Bacon. Few can resist it’s unique taste and smell. Even in tough economic times, Americans still consume more than 700 million pounds annually. It’s a once unhealthy luxury that has become a staple in many households and eateries.
It’s reported that some 70% of bacon consumed is at the breakfast table, and breakfast is the most common meal whereas bacon is eaten as a side dish. For lunch and dinner, this salty meat is often used as a condiment or “extra” on burgers, sandwiches, pizzas and more. As millions of people have put it, bacon makes everything taste better.
Even people trying to limit “bad” eating can’t seem to kick the bacon habit. Sixty-eight percent of bacon’s calories come from fat, and each ounce contributes about 30 milligrams of cholesterol (half of which is saturated). Yet, we chomp away, throwing caution to the wind. Some of us don’t care about bacon’s potential effects, while others need to have that one guilty pleasure… and bacon trumps all.
Jason Mosely (of Mr. Bacon Pants) put it best when he said:
Bacon is our symbol of freedom in the fight to eat what we want.
But just how did this so-not-good-for-us food become so popular that in nearly every American restaurant there’s at least one dish that shines a spotlight on the cured meat?
For years, Americans saw toast and coffee as the traditional, “real” breakfast. That is until, in the 1920s, public relations expert Edward Bernays – nephew of Sigmund Freud – set out to change our mindset in order to increase the sale of bacon. His method? Survey physicians and publish their agreement that a hearty breakfast was better than a light one. Doctors needn’t say that bacon was good; Bernays just needed to connect the word “hearty” from the surveys to the same word used in advertisements.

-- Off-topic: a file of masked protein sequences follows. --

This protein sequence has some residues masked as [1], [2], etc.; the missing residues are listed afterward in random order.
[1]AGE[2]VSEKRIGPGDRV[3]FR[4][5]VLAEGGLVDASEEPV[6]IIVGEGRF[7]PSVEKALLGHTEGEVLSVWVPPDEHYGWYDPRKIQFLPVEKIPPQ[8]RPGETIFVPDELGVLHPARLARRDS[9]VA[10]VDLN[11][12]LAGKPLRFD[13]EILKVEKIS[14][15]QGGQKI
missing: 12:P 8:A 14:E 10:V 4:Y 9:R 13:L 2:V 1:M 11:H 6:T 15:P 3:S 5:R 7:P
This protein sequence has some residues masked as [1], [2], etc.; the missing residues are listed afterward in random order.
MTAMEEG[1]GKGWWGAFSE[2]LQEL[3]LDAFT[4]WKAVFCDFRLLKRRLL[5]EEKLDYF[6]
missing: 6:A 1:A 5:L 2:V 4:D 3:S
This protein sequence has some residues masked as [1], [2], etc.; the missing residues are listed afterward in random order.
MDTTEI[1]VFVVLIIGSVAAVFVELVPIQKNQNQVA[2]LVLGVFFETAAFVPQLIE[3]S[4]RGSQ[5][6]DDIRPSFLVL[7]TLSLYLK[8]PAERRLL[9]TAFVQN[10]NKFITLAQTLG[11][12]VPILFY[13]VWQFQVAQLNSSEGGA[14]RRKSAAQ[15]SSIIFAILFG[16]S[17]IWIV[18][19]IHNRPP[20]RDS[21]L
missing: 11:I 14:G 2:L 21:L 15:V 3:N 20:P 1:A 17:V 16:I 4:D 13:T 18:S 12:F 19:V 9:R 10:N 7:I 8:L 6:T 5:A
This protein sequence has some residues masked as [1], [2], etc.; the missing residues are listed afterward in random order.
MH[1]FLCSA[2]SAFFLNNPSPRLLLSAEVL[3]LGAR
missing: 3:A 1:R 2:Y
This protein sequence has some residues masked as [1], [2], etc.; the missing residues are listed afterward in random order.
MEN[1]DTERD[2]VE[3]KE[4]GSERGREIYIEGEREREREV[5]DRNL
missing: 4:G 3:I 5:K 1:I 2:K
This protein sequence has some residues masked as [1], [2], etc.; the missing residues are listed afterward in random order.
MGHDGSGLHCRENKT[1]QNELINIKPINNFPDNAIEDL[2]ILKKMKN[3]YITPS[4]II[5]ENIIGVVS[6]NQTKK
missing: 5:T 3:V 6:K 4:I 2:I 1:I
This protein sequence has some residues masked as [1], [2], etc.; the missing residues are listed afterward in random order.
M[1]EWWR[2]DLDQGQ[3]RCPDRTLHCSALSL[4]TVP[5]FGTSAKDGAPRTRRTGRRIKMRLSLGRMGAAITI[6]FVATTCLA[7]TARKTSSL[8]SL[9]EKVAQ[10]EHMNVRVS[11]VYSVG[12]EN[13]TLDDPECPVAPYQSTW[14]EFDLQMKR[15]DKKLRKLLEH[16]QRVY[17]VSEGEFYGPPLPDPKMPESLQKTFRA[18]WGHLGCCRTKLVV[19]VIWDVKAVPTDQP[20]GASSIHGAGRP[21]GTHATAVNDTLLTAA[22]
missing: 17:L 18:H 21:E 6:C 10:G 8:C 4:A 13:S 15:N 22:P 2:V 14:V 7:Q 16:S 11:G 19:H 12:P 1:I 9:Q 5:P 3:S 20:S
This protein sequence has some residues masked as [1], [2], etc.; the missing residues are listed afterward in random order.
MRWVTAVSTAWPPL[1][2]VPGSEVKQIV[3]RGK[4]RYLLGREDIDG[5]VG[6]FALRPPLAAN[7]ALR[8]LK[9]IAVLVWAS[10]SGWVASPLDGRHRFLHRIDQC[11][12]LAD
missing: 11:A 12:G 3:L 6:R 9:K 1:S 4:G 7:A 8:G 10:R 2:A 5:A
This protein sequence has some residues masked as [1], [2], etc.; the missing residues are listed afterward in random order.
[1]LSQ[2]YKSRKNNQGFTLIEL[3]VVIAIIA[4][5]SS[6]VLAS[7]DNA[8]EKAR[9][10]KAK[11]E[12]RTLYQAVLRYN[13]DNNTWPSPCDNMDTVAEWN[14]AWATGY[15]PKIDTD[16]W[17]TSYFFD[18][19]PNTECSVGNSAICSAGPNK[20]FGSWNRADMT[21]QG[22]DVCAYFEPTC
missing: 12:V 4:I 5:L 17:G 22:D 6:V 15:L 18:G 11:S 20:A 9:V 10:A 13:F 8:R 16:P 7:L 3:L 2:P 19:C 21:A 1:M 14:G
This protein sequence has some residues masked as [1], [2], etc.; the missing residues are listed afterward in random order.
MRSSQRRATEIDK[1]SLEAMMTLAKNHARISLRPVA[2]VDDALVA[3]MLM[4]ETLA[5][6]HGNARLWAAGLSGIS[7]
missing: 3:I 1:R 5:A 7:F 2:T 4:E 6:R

While Americans were hesitant at first, Berney’s expertise in manipulation helped convince millions that bacon and eggs was the only true American breakfast. Sales of bacon products increased, and consistently climbed.
Bacon’s immense popularity (referred to as ‘bacon mania’) is based on it’s unique taste and smell. According to Arun Gupta of The Indypendent, bacon possesses six ingredient types of umami (savoriness), which makes it addictive. He explained that bacon has a high flavor profile that creates a “one-of-a-kind product that has no taste substitute.”
Dr. David Kessler, author of The End of Overeating, notes how the standard joke in the restaurant chain industry goes, “When in doubt, throw cheese and bacon on it.” And, it’s true. Throughout the years, more dishes in diners and restaurants include bacon as a flavor ingredient.
While we can credit Bernays for the initial hard push of bacon into our shopping carts, it’s our senses that keep us wanting for more. Quite possibly more so than any of Bernay’s other “babies” during his psychological product pushing. He also helped promote tobacco, Ivory Soap, water flouridation, and Dixie Cups. Yet, searches on the Internet will bring up more bacon fandom than all these other products combined.
While bacon is served in most every non-vegetarian restaurant, and continues to hit home dining tables regularly, eating the cured meat just isn’t enough for true bacon fans. The mania continues, calling for companies to create bacon mints, lollipops, air fresheners and, yes, bacon-flavored gum.
You could say it was psychological manipulation that brought bacon to the table, but that it’s our own psyche that keeps it there.
How about you? Are you just a bacon fan? Or does your life, as you know it, depend upon it’s existence?